Important judgment of Service Tax
1. Method of computation of value U/R 6(3A) of the Credit Rules in respect of Input services used for trading cannot be applied for period prior to April 1, 2011 – Value to be calculated on proportionate turnover basis
Synise Technologies Ltd. Vs. Commissioner of Central Excise, Pune [2015-TIOL-1036-CESTAT-MUM]
Whether method of computation of value U/R 6(3A) of the Credit Rules can be applied, in respect of input services used for trading, for the period prior to April 1, 2011?
Synise Technologies Ltd. (“the Assessee”) was engaged in the provision of “Business Auxiliary Services” (BAS), IT Software Services as well as trading of scrap and availed Cenvat credit of Service tax paid on common services received for providing output services as well as in trading activities. The Department disallowed the benefit of wrongly availed Cenvat credit amounting to Rs. 21,05,690/-on Input services used in trading activity during the period April 2006 to March2011, computed in proportion of trading turnover to the total turnover.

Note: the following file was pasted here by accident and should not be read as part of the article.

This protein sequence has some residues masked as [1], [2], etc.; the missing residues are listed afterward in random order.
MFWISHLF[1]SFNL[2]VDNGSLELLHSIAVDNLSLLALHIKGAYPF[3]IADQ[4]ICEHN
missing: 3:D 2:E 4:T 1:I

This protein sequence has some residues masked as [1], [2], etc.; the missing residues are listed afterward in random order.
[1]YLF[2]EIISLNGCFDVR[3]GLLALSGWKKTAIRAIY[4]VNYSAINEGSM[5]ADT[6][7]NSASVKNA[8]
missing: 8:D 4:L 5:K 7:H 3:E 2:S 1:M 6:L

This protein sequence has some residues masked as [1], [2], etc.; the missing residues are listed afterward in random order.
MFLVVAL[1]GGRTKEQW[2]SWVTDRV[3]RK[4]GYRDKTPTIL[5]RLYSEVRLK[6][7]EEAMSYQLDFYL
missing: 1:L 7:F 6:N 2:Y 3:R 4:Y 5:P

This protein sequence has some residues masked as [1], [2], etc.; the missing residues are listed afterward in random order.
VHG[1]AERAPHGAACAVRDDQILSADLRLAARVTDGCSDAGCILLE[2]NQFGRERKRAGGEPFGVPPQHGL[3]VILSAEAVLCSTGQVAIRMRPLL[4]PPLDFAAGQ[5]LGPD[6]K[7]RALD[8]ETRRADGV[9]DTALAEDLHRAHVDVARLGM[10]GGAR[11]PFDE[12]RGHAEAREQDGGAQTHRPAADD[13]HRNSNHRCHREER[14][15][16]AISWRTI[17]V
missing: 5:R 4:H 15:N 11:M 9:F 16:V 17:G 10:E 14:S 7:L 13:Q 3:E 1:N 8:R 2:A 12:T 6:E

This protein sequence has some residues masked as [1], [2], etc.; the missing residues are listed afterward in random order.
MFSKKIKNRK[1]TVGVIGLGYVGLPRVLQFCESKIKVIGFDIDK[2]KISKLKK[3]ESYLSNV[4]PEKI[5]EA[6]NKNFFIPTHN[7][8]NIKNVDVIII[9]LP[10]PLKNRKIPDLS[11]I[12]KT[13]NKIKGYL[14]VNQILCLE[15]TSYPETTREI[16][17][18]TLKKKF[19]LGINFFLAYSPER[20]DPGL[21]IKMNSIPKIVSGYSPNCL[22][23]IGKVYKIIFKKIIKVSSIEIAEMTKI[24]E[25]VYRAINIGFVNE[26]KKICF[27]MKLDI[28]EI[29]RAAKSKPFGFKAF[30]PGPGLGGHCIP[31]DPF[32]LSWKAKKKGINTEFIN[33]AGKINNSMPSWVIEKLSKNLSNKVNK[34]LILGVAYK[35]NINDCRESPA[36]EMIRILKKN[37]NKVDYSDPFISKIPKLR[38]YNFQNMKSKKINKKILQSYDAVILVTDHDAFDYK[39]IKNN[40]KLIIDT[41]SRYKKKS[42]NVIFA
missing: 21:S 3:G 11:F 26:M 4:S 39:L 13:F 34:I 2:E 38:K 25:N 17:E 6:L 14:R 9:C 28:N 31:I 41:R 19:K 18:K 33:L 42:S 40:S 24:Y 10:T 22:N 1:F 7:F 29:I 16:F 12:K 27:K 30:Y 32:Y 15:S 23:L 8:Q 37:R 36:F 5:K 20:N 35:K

On appeal being filed, the Ld. Commissioner (Appeals) held that since w.e.f. April1, 2011 the definition of exempted services was amended to include trading, the method of computation of value of Input services used for trading as prescribed under Rule 6(3A) of the Credit Rules can be adopted retrospectively and accordingly reduced the amount of Cenvat Credit demanded to Rs. 6,97,822 /-along with interest and penalty.
The Hon’ble CESTAT, Mumbai relying upon the decision in the case of Mercedes Benz India Pvt. Ltd. Vs. CCE, Pune I [2014-TIOL-476-CESTAT-MUM] held that the method of computation of value under Rule 6(3A) of the Credit Rules in respect of Input services used for trading cannot be applied for period prior to April 1, 2011. Thus, the Cenvat credit disallowed in proportion of trading turnover to the total turnover is correct.
2. Service tax burden can be transferred by contractual arrangement to the other party but, the assessee cannot ask the Revenue to wait for discharge of the liability till it has recovered the amount from its contractors
Delhi Transport Corporation Vs. Commissioner Service Tax [2015-TIOL-961-HC-DEL-ST]
Whether Service Tax can be deferred till the receipt of payment from contractors when Service Tax burden is transferred to other party by contractual arrangement?
In the instant case, Delhi Transport Corporation (“the Appellant”) had entered into contracts with seven agencies (“the Advertisers”) to provide taxable service by providing space to such parties for display of advertisements on its buses, bus queue shelters, time keeping booths and other properties and in the contract it was provided that the responsibility to pay Service tax and other advertisement tax will be of the Advertisers.